• The houses u and v chosen above should not themselves be within the distance δ.
• Each of r and s may be positive, negative, or zero. However, if their sum r + s is positive, then switch House u to Part 2 and House v to Part 1 in order to reduce the number of conflicting pairs of houses (the number of cross edges between the two parts). Since such a switch gives a strictly better solution, this process stops after finitely many (at most n1n2) iterations.
• Break the loop when no further refinement is possible by vertex switches. The parts at this stage are taken as the suboptimal solution. That is, the houses in Part 1 are given to the desert-dwelling families, and the houses in Part 2 to the forest-dwelling families.

Write a program to do the following tasks.

• Read n1, n2 and δ from the user.
• Generate the locations of the houses randomly within the unit square (assume that the city has size one km by one km).
• Generate an undirected graph G = (V,E) as follows. The vertices in G are the houses. For two vertices i and j, the edge (i,j) exists if and only if the distance between these two houses is less than the safety margin δ. Store this graph in the adjacency-list form.
• Generate an initial partition of the n nodes, such that Part 1 contains n1 vertices and Part 2 contains the remaining n2 vertices.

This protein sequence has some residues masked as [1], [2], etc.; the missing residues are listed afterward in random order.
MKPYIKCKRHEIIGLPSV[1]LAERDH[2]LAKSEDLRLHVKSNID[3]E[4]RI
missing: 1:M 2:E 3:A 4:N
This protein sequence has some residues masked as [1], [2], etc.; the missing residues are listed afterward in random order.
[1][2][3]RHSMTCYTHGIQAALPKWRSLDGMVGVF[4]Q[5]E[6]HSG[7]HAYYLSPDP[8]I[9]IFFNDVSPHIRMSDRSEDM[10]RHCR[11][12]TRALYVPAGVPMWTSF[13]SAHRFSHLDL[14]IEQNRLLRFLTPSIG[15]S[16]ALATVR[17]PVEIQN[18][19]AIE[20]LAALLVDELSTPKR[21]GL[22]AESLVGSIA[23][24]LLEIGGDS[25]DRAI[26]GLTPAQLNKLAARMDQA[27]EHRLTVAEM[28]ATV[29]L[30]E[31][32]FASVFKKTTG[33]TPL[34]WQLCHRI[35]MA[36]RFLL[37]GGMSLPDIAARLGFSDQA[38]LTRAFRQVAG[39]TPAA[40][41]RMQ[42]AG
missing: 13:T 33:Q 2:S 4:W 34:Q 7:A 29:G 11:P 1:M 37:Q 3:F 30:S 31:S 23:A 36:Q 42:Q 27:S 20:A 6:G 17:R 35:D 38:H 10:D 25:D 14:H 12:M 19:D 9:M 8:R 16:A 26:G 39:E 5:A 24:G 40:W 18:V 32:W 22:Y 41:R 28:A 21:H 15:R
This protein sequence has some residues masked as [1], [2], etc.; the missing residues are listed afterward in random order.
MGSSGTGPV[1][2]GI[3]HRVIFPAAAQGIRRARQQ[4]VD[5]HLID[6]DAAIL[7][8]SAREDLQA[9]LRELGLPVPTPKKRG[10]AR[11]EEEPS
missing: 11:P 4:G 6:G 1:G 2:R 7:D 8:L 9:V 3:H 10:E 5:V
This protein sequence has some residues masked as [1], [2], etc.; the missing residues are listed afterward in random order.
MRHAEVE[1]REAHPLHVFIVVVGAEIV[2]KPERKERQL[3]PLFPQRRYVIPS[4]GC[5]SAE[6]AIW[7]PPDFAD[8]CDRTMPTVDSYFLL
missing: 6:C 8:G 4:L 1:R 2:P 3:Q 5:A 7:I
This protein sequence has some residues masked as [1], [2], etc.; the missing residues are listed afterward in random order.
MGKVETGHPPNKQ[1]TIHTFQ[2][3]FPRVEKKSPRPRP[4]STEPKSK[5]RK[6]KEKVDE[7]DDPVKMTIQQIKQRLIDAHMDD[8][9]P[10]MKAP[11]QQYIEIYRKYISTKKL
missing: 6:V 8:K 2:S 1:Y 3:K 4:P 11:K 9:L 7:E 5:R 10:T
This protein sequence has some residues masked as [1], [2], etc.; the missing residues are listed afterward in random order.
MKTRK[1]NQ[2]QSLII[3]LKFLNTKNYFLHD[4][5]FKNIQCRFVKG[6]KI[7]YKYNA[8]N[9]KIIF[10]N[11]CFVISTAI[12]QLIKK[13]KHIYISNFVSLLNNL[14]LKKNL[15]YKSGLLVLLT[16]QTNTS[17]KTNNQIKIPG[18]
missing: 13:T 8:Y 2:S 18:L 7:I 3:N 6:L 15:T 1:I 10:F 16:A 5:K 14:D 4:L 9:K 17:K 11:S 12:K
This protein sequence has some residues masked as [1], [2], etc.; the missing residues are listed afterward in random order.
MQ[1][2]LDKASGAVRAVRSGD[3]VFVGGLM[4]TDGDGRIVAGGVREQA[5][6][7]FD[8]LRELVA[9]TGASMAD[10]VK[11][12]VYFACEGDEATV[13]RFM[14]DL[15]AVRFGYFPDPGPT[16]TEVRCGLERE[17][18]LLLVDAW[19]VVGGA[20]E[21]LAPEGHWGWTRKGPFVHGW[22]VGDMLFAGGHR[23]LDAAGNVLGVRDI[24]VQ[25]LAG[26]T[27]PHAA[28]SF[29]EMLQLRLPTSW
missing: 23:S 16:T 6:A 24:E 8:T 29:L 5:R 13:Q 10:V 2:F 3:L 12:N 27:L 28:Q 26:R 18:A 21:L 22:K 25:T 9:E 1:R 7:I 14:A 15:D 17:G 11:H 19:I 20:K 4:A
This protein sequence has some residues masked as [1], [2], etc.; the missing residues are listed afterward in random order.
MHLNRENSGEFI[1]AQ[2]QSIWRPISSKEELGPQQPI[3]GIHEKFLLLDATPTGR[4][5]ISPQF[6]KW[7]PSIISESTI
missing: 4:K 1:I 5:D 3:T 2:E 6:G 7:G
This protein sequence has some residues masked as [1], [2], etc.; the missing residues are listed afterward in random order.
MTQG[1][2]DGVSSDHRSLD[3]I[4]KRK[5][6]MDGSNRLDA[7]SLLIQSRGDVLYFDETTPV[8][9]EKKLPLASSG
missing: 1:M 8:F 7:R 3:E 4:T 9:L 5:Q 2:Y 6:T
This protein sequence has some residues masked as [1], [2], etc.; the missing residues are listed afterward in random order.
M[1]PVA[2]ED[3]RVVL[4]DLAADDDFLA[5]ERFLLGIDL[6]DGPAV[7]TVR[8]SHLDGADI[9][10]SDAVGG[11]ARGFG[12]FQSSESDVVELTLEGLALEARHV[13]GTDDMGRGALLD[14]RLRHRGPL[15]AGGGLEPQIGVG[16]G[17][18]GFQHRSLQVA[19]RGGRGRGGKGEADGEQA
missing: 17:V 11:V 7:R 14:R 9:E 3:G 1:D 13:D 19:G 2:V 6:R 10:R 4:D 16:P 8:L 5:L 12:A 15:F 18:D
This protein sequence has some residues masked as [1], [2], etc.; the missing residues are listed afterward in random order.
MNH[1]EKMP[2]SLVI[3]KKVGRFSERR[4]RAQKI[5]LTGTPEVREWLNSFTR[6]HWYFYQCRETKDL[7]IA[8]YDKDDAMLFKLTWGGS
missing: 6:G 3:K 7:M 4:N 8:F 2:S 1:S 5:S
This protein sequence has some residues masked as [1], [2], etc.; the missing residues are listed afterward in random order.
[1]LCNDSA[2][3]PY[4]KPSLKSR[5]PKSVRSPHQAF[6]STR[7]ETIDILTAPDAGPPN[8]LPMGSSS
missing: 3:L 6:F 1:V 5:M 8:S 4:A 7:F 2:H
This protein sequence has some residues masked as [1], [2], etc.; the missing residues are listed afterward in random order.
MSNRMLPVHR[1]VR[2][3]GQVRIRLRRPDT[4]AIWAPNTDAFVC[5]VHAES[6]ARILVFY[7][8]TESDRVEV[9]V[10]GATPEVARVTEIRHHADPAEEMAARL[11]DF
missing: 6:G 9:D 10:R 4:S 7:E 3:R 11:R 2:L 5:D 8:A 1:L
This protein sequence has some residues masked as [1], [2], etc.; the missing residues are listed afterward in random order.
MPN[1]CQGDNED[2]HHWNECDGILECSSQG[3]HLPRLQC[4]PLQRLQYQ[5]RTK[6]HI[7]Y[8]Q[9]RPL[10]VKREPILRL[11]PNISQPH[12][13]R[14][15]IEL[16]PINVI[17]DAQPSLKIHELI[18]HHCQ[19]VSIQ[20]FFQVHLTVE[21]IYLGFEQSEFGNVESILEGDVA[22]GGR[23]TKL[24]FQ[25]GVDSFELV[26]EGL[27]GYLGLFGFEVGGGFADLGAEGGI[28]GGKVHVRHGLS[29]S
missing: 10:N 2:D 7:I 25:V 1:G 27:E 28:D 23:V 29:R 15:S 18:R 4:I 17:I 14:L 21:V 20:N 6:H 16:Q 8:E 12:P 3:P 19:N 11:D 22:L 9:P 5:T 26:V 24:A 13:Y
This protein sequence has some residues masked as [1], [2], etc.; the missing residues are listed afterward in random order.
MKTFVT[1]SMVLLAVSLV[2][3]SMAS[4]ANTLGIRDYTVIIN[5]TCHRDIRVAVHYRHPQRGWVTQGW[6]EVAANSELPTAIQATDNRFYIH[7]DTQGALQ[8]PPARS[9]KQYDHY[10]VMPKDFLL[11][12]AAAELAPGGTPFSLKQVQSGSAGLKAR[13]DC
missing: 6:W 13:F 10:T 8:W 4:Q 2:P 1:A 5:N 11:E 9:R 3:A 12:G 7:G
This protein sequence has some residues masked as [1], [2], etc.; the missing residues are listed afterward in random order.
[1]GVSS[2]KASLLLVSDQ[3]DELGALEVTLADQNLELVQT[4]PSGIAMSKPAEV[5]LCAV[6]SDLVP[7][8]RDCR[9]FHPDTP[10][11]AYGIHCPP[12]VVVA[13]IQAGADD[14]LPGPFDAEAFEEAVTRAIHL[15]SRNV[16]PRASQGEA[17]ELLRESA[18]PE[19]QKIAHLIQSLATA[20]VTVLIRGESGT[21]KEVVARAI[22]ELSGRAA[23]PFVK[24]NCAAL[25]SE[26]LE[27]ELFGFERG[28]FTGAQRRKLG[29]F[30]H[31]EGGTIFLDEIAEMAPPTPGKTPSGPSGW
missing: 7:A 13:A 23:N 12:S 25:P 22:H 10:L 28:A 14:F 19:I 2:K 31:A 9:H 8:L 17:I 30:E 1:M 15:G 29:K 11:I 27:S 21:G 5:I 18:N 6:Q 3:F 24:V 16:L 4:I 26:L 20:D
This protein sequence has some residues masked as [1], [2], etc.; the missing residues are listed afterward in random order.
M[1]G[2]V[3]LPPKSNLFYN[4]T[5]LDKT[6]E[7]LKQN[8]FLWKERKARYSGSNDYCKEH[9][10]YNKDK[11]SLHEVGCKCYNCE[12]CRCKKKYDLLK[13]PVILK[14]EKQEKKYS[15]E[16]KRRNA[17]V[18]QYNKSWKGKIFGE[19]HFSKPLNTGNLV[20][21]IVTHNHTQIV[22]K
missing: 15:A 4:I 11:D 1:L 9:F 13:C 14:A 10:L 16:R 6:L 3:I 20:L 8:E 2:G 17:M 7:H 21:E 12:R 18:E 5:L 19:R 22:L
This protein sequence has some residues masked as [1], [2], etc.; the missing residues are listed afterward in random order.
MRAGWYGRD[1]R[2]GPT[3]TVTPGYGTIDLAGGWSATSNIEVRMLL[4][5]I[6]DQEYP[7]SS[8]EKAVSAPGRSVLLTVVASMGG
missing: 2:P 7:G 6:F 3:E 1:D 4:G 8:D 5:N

• Run the refinement loop on this partition. Stop when no further refinement is possible by vertex switches. Notice that if u is a vertex in Part 1, then the gain obtained by moving u to Part 2 is the number of neighbors of u in Part 2 minus the number of its neighbors in Part 1. Likewise, the gain in moving a vertex v from Part 2 to Part 1 is the number of neighbors of v in Part 1 minus the number of its neighbors in Part 2. Vertices u and v are not switched if they are neighbors of one another, because such a switch may lead to an infinite loop.
• Print the partition found in this way.
• Demonstrate that the final solution need not be unique. It depends on the choice of the initial partition (and also on the choice of the vertices u and v in the refinement loop---indeed, any choice with Gain(u) + Gain(v) > 0 would work, that is, you do not have to maximize these gains). Try with different randomly chosen initial partitions, and notice the potential changes in the solution and even in the final numbers of cross edges that we arrive at from different initial partitions.